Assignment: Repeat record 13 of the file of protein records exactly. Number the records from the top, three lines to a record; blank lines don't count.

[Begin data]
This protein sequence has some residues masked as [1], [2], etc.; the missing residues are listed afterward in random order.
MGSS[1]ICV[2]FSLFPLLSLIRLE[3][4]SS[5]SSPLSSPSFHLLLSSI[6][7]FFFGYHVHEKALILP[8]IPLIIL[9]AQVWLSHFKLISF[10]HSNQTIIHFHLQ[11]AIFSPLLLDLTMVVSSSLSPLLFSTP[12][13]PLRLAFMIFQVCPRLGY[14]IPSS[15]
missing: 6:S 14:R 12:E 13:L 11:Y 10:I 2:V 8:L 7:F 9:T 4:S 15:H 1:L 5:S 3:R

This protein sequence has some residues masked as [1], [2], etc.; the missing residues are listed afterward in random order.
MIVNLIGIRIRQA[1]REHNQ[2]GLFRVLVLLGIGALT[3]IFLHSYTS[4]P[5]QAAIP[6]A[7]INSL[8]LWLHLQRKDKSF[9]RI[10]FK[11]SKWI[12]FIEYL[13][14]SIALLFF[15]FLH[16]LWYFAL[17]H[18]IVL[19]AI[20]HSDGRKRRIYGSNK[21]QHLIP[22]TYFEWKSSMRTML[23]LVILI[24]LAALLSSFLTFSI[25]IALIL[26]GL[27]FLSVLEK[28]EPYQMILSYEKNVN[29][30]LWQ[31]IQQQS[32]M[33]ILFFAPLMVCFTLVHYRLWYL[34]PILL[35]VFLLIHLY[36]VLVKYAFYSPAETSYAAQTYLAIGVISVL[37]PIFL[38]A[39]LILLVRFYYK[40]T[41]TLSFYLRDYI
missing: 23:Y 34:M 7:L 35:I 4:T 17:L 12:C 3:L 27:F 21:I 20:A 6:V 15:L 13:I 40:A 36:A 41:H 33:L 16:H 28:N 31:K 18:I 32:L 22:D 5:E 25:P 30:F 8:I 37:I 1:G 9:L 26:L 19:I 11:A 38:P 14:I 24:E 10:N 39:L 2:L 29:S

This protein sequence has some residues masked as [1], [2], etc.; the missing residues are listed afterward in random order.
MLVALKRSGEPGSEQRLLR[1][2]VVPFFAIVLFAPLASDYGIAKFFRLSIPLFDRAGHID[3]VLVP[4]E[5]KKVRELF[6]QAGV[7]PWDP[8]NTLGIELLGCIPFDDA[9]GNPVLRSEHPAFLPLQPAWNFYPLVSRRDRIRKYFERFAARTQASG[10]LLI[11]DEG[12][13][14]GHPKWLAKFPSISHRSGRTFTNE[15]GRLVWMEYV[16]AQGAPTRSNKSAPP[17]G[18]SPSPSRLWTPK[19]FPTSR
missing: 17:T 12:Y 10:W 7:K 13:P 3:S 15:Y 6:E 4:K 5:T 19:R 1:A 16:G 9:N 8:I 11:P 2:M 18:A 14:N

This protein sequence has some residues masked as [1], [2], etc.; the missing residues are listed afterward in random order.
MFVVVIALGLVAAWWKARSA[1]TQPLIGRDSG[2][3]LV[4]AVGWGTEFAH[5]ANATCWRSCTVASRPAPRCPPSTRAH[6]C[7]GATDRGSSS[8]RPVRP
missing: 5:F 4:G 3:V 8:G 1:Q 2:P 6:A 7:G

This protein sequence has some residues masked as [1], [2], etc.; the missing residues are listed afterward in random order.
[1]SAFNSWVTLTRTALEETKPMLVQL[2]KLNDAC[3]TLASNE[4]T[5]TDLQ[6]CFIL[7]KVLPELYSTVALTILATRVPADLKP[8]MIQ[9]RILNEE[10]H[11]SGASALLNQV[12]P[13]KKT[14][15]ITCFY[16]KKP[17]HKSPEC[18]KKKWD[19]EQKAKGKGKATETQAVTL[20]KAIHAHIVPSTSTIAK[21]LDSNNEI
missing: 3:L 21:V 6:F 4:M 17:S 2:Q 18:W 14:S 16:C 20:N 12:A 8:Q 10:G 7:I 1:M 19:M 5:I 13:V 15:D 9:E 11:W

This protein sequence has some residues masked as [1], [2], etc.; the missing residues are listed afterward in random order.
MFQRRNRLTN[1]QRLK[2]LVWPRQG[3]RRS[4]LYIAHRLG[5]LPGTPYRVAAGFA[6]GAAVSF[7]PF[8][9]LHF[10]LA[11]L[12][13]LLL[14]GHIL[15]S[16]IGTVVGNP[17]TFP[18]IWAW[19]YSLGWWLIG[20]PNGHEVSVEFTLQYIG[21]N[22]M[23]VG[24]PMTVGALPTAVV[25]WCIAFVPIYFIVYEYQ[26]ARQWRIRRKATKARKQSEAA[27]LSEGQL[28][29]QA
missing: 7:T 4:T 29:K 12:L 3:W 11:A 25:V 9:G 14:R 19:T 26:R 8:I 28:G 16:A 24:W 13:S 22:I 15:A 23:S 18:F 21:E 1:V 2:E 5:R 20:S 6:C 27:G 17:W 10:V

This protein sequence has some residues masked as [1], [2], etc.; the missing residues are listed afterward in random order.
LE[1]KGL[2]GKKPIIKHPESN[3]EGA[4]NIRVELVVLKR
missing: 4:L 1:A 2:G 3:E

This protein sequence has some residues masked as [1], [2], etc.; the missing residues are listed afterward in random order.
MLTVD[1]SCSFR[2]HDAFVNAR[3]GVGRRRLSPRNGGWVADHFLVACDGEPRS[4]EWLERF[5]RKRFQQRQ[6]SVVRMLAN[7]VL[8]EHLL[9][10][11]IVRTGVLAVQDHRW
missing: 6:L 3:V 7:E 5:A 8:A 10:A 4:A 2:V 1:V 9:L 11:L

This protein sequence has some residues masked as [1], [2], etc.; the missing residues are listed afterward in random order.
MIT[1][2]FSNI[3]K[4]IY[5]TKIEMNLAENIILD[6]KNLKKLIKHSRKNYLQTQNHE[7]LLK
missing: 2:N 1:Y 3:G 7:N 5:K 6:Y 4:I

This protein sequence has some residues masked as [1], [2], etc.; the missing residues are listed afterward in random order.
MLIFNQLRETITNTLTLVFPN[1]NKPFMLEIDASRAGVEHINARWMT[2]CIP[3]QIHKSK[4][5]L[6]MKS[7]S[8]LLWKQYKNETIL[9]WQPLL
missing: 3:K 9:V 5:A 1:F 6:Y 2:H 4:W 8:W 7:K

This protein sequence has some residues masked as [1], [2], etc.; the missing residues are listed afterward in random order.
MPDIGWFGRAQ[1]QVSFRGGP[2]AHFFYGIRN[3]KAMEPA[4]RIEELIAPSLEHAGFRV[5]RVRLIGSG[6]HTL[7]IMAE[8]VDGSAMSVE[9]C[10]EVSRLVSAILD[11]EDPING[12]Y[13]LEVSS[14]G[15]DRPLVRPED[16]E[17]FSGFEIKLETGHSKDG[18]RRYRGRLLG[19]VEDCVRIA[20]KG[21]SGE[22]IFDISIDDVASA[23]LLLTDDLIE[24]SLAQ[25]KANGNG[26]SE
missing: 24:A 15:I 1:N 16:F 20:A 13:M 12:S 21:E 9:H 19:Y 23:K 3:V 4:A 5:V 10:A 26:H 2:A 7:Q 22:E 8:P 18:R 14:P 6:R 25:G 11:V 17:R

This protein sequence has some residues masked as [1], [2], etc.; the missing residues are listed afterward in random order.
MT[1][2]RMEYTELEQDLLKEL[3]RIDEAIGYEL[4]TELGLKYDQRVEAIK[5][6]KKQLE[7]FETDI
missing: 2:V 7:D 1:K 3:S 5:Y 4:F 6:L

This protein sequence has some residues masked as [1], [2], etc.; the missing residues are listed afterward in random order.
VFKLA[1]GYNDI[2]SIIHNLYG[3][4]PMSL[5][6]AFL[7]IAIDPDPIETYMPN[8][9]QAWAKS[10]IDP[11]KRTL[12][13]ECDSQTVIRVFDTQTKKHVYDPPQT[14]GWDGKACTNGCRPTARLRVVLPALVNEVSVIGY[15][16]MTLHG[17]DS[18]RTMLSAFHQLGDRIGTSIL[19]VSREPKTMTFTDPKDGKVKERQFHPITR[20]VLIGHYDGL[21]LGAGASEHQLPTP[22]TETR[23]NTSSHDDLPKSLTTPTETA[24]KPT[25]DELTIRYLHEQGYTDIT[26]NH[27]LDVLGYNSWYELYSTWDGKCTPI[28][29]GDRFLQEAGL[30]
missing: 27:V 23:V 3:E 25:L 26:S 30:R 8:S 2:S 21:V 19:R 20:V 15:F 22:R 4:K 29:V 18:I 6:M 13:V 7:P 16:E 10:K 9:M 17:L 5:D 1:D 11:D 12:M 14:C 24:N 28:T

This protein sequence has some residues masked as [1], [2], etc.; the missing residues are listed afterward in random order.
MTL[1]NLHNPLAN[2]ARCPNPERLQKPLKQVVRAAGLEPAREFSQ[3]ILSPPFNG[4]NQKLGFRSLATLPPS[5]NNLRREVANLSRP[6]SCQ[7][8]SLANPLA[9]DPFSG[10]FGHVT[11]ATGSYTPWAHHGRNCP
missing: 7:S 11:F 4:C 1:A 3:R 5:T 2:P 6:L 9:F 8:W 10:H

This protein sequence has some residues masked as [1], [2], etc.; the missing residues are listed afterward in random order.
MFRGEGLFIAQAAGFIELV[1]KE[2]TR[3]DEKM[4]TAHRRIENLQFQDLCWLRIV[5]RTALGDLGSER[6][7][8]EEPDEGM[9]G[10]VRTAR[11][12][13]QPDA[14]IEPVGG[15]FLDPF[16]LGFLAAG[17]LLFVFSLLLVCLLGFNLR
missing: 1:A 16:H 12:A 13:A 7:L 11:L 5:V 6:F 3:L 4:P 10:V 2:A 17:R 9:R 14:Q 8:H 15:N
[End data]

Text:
This protein sequence has some residues masked as [1], [2], etc.; the missing residues are listed afterward in random order.
VFKLA[1]GYNDI[2]SIIHNLYG[3][4]PMSL[5][6]AFL[7]IAIDPDPIETYMPN[8][9]QAWAKS[10]IDP[11]KRTL[12][13]ECDSQTVIRVFDTQTKKHVYDPPQT[14]GWDGKACTNGCRPTARLRVVLPALVNEVSVIGY[15][16]MTLHG[17]DS[18]RTMLSAFHQLGDRIGTSIL[19]VSREPKTMTFTDPKDGKVKERQFHPITR[20]VLIGHYDGL[21]LGAGASEHQLPTP[22]TETR[23]NTSSHDDLPKSLTTPTETA[24]KPT[25]DELTIRYLHEQGYTDIT[26]NH[27]LDVLGYNSWYELYSTWDGKCTPI[28][29]GDRFLQEAGL[30]
missing: 27:V 23:V 3:E 25:L 26:S 30:R 8:S 2:S 21:V 19:R 20:V 15:F 22:R 4:K 29:V 18:I 6:M 13:V 7:P 16:E 10:K 9:M 17:L 5:D 1:D 11:D 12:M 14:C 24:N 28:T